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About the author

Mike Levy, the Owner and Chief Instructor for Assault Dynamics. Mike is a retired Swat Officer with over 14 years of experience. Offering an ever-evolving advanced firearm training and consultation with a variety of courses and services. Mike has a wide range of credentials as well thirst for knowledge of the craft that compliments his already wide array of expertise: Sig Law Enforcement Master Instructor, POST Law Enforcement Firearm and Tactical Rifle Instructor, LEO/SWAT Retired.

Mike Levy: So if you really think about it, how much brainpower are you actually using when you’re at the range?

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The key to elevating your training is to challenge your decision-making!

The Article

The key to elevating your training is to challenge your decision-making!

Flat range training generally focuses on competency with your firearm.

However, as you progress and your skills improve, you find yourself thinking less and less about how to shoot your gun because much of it has become a subconscious response to feedback.

You’re not thinking about a reload or a stoppage, or anything else.

You just fix it and shoot it based on feedback.

So if you really think about it, how much brainpower are you actually using when you’re at the range?

It’s not until we venture outside of the flat range mentality do we recognize decision making and how our choices impact outcomes.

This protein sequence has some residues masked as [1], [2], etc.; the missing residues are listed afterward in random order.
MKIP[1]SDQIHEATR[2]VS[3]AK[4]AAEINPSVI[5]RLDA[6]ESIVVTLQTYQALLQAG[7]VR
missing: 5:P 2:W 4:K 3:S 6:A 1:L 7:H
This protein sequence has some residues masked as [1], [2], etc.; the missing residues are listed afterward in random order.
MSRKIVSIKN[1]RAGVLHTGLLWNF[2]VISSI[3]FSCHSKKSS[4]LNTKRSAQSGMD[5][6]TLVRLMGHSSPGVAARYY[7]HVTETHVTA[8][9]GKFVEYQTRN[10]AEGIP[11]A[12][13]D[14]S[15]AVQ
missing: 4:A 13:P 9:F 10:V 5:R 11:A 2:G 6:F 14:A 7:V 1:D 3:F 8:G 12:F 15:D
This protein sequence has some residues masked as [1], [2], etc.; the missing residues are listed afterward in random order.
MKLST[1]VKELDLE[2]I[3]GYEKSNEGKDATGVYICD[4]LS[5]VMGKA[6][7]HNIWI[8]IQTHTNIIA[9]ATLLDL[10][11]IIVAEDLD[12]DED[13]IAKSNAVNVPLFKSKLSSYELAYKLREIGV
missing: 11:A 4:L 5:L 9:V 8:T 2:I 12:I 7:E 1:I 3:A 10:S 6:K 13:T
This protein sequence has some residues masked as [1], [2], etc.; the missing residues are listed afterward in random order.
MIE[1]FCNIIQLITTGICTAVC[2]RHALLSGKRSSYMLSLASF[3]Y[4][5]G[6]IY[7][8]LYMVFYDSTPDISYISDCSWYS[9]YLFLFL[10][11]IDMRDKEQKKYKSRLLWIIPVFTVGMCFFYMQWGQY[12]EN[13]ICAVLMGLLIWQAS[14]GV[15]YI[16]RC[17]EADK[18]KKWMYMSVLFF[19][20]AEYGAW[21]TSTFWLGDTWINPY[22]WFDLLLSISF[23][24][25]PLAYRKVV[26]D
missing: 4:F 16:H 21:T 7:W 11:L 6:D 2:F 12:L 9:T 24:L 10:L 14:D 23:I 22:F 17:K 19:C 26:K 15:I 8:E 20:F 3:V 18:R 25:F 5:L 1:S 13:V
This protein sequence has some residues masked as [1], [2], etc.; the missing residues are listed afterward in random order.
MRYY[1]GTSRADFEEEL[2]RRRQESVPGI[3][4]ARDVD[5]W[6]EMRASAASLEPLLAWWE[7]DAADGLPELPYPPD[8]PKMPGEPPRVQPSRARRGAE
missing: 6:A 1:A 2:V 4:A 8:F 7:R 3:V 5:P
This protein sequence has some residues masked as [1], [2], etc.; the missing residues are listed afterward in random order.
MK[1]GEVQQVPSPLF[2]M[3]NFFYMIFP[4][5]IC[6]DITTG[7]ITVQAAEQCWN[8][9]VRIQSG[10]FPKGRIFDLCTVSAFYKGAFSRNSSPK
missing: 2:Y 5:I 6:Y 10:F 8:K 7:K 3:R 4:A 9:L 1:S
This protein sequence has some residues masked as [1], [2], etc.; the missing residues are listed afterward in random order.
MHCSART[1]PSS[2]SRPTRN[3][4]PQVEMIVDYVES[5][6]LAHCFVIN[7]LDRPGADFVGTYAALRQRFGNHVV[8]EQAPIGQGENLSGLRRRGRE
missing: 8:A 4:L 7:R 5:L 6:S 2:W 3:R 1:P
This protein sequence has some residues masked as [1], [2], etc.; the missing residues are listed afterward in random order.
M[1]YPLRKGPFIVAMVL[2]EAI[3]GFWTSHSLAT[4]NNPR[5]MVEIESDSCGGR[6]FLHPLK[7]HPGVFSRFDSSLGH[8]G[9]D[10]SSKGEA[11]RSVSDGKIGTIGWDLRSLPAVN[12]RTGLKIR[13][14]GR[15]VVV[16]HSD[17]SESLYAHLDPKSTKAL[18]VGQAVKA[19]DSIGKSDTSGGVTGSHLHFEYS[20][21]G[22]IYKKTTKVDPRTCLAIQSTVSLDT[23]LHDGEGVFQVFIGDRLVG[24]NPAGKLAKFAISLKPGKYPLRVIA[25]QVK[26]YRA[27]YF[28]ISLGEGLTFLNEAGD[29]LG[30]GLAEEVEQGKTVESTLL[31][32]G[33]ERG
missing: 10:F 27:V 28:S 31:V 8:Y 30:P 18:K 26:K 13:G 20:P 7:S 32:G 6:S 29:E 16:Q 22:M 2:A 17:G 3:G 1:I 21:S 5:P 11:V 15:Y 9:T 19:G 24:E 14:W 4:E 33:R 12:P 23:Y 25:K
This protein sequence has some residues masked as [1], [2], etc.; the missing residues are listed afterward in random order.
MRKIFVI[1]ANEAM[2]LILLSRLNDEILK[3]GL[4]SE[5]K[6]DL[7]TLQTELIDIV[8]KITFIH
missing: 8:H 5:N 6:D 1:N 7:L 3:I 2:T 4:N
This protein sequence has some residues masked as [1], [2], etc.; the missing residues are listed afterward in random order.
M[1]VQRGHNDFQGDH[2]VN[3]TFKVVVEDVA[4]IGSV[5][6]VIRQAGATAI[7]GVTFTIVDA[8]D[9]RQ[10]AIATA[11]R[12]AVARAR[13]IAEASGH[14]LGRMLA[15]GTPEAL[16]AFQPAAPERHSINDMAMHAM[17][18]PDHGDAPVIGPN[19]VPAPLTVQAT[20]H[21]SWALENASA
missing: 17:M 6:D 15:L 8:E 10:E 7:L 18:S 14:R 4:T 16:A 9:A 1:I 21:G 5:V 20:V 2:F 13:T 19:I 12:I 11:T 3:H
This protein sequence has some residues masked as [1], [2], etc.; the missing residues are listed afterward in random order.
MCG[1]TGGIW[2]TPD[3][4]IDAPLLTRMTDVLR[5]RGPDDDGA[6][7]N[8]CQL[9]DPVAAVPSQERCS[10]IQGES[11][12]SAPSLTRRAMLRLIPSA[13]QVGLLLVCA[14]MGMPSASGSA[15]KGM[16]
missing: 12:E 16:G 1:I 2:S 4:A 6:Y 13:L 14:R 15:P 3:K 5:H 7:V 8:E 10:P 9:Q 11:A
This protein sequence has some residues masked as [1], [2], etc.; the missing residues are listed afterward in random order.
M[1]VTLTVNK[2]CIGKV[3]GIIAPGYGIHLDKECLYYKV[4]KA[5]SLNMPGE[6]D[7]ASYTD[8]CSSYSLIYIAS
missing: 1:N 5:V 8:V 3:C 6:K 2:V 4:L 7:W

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A simple drill to test if students are able to consider their environment

The photos you see above show a simple drill to test if students are able to consider how their environment can help them.

I’ve run this drill with many people to evaluate their decision-making.

About 90% of them will plant their feet and shoot from that position without considering the things within their immediate environment that can help them.

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Everyone has a different opinion on what you should do

Decision-making and tactics are probably the least discussed topics on social media and for a good reason.

Everyone has a different opinion on what you should do, while others make up a context to support their argument even though no context was provided.

While there’s some value to the dialogue, much of it becomes toxic and inflammatory.

The key to elevating your training is also to challenge your decision-making and find ways to exploit your weaknesses.

In many ways, this can be viewed as an “experience” as much as simply training.

This article was published first in:

The Operator

Special Edition February 2022: Tactical Training

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Photos by Mike Levy, Assault Dynamics

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